The flavor of this Milk Oolong from Quangzhou is quite singular, and though I've used up my sample, I'm already wanting more.With this review, I hope to pique your interest so you might explore a rare tea that will surprise and intrigue you. I will be reviewing a pretty rare type of oolong from Quongzhou in China, the elusive creature known as the Milk Oolong.
You, Me and Tea gives rather little information about this tea on their Web site. Here's what they write:
Quongzhou Milk. Luxurious, that's what you can call this tea. It has a most unique character best described as sweet milk. It has impeccable orchid notes.Okay, not much to go on, but sounds delicious. Note to the writers for You, Me and Tea: Because the tea has such an interesting backstory, you may want to write up more complete and interesting descriptions.
As I searched about online, I discovered that two of my favorite reviewers, Cinnabar at GongfuGirl, and Troy at TeaViews, have already written eloquently about this tea. I'll quote Troy here, who did some research into what this tea is all about.
Milk Oolong, according to the common story, is the product of leaves harvested during special seasonal temperature drops. These temperature drops, one would assume, infuse the leaves with a thicker milkier sap that curdles slightly during normal Oolong processing. I have, however, heard that the flavor is actually achieved by the addition of milk during the steaming of the leaves. I put a bug in David's ear, a voracious all consuming bug, when I asked him if he could find out whether this was the case, or not. What he found was at first a chorus saying that their products were Au-natural, followed by admissions that most of the producers do add milk to “enhance” the flavor. Clear as mud, eh?Searching my memory, I do remember something about this. This is typically a limited-edition tea, because Milk Oolong can only be produced when there is a sudden drop in temperature, just at the time of the harvest. Very little of this tea can be created each year, because the conditions that give rise to this are quite rare.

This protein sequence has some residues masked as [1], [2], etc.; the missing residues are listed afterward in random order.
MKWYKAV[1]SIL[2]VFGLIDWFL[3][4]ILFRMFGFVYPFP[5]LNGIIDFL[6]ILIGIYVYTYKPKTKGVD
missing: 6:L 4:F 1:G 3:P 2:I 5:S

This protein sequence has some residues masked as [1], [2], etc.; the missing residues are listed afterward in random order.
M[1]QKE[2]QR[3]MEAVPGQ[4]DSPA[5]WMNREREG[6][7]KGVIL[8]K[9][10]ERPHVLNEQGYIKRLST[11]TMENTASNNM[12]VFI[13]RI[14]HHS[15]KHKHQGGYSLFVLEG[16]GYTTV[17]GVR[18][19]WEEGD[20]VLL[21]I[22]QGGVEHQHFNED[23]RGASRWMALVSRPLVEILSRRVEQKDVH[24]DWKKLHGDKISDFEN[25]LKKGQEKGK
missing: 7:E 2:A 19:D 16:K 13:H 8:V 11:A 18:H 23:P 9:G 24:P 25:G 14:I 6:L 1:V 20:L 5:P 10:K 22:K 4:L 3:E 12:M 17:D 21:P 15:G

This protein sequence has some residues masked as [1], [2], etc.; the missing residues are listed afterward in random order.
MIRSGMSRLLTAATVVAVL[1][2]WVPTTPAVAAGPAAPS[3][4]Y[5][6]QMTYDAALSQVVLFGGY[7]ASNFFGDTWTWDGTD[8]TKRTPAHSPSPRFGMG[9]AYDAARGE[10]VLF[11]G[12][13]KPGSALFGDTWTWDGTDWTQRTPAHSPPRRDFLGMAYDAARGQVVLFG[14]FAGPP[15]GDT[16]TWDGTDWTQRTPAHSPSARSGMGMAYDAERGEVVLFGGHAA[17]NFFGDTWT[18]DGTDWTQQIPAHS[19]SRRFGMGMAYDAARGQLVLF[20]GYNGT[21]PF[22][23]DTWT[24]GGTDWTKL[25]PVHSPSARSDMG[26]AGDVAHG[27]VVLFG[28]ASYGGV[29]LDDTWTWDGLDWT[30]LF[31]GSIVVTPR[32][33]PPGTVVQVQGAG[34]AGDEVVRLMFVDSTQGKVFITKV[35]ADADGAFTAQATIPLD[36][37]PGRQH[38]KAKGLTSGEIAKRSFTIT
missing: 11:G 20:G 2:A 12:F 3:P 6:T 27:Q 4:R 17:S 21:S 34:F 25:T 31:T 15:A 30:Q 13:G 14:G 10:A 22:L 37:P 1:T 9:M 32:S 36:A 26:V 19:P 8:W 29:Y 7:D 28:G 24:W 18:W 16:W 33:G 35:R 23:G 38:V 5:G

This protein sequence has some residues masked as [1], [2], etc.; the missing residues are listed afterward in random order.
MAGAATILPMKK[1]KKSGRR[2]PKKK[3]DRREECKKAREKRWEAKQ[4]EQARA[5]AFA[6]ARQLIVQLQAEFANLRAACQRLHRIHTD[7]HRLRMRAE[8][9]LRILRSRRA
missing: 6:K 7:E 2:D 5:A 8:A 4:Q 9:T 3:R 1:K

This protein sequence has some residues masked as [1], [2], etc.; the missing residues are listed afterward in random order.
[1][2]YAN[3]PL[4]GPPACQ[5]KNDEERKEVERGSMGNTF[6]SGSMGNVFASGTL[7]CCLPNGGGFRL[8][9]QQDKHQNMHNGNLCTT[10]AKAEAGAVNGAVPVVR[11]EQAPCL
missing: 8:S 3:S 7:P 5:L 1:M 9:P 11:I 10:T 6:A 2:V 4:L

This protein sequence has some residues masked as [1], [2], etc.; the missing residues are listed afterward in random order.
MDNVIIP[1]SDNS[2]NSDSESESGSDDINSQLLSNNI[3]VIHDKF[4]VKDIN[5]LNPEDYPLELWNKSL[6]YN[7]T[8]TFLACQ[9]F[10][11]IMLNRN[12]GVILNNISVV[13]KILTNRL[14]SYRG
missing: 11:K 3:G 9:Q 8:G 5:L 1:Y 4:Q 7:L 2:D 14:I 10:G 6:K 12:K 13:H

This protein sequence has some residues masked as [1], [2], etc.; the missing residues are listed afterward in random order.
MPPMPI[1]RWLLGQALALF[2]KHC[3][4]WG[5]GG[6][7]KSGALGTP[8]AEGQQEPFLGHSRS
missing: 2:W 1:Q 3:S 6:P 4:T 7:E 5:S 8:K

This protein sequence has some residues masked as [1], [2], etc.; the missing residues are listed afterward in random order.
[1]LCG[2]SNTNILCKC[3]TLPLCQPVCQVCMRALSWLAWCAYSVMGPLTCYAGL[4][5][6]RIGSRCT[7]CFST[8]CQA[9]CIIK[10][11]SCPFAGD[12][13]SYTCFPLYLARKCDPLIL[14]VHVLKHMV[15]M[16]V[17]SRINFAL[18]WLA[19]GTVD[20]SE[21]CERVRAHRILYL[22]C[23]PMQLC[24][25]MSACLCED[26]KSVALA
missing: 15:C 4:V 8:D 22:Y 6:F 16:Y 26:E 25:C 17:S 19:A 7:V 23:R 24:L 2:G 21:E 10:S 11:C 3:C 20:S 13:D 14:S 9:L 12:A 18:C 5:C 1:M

Where is this tea from? Quongzhou (Guangzhou) is part of the Wuyi mountains, and has a very ancient tea culture. I'll quote from a local tourism Web site for the region.
Tea and dim sum? I'm sold. The site goes on to say that the practice of gongfu tea brewing also began in this region. Brilliant!
Lingnan's tea culture is one of the four main tea cultures in China.
Lingnan Area consists of provinces of Guangdong, Fujian and Taiwan and the Guangxi Zhuang Autonomous Region with Guangdong as its core area.
Lingnan people began planting tea in the Tang Dynasty (AD 618-907). A man called Cao Song brought some seeds of tea from northern China to Guangdong and planted them in Xiqiao Mountain. Since then, Lingnan's tea culture has become an important part of life here.
Because of the hot and humid climate, tea is a must-have daily drink for Lingnan people.
In the Ming Dynasty (1368-1644), Lingnan people started a special Cantonese-style breakfast Yam Cha, or Dim Sum, which is popular little snack steamed, deep-fried or boiled.
Filtered water, rolling boil, 2 minutes maximum, porcelain teapot.
Dry, the leaves appear green-to-black, in little wads and a fair amount of broken leaf dust in the pouch. It does have a very unusual scent, very rich and thick. I could definitely imagine this scent being associated with sweetened, condensed milk, rather than the typical green or sharp smell one gets from the teas I've been driking. It has a silky nose to it, if that makes any sense at all. In fact, if I hadn't been told that this was a tea that I was smelling, I may not have figured it out without looking. As many good oolongs do, the tea opens up into full, deep green leaves. There are high floral notes I can discern in the tea leaves, which help me pick up that aroma in the tea itself.
This tea is a pure, pale-gold tea that is clear to the bottom of the cup. The tea perfectly carries the aroma from the leaves-- rich, creamy, with the faintest bit of flower very high up in the aroma, set against the heavy thickness of the lower aroma.
For this tea, the aroma and the flavor are indivisible: like springtime irises and slightly carmelized sweet cream. One could see this flavor infused into a complicated dessert by Gale Gand. I enjoyed the tea the most when it was fairly piping hot, and liked it progressively less as it cooled in the cup.
THE SECOND, THIRD, AND FOURTH INFUSIONS
For this tea, I performed multiple steepings, and each was fully as enjoyable as the first, with even more complexity of flavor, with a faint dryness in the mouthfeel appearing for the first time, and the caramel aroma heightening.
This tea's giving just goes on, and on, and on. Third infusion, the mouthfeel is not quite as silky as before, but the taste and aroma are still bright, with that milky and floral flavor very pronounced.
I do wonder about whether this tea was soaked in some kind of milk, or if they achieved this effect completely naturally. The flavor of this Milk Oolong from Quangzhou is quite singular, and though I've used up my sample, I'm already wanting more.
(Picture by Conservation Journal Online.)